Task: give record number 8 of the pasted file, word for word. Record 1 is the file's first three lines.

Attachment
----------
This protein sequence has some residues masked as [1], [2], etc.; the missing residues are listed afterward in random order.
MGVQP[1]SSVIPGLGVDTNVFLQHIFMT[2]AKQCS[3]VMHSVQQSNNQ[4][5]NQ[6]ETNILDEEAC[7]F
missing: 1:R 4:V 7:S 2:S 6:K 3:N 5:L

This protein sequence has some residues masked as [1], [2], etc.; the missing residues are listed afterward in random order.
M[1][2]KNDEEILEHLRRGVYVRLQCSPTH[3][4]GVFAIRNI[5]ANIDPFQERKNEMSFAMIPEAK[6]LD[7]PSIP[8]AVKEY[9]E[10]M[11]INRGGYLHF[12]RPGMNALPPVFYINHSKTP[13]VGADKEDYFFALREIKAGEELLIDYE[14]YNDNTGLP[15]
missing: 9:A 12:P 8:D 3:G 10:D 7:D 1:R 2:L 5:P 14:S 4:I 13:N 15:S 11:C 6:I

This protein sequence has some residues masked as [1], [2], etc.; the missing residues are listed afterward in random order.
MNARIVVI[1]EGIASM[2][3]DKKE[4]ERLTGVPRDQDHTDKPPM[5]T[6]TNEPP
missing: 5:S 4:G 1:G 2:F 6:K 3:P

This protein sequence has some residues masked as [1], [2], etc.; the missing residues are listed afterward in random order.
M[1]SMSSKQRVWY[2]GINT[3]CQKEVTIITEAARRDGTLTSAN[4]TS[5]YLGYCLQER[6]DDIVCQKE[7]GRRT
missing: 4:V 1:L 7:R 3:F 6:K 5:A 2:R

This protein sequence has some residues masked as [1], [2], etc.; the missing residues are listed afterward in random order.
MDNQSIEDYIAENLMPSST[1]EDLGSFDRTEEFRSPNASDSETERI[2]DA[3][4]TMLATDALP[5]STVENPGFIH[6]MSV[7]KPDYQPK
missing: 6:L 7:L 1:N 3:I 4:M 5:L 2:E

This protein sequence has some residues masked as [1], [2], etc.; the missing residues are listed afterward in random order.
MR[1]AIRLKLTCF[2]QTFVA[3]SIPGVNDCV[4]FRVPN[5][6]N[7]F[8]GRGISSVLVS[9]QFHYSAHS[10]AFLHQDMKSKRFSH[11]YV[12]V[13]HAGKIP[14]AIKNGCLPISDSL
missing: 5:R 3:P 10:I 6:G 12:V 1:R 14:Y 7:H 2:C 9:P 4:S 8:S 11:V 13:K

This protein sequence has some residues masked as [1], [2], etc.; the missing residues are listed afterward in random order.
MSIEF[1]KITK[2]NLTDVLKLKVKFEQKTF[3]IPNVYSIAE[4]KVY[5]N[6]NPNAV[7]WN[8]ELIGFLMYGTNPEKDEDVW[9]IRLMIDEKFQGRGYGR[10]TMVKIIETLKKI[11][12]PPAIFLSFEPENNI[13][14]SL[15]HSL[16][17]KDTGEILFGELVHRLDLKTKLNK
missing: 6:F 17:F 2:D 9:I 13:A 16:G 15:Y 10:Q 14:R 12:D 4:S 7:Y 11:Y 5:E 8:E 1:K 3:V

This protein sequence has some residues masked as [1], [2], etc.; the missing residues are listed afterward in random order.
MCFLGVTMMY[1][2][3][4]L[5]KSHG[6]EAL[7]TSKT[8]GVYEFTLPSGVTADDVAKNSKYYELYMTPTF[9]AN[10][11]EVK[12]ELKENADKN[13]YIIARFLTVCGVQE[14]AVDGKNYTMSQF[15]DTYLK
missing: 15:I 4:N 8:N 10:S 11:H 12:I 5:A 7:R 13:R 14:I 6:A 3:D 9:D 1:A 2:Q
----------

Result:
This protein sequence has some residues masked as [1], [2], etc.; the missing residues are listed afterward in random order.
MCFLGVTMMY[1][2][3][4]L[5]KSHG[6]EAL[7]TSKT[8]GVYEFTLPSGVTADDVAKNSKYYELYMTPTF[9]AN[10][11]EVK[12]ELKENADKN[13]YIIARFLTVCGVQE[14]AVDGKNYTMSQF[15]DTYLK
missing: 15:I 4:N 8:N 10:S 11:H 12:I 5:A 7:R 13:R 14:I 6:A 3:D 9:D 1:A 2:Q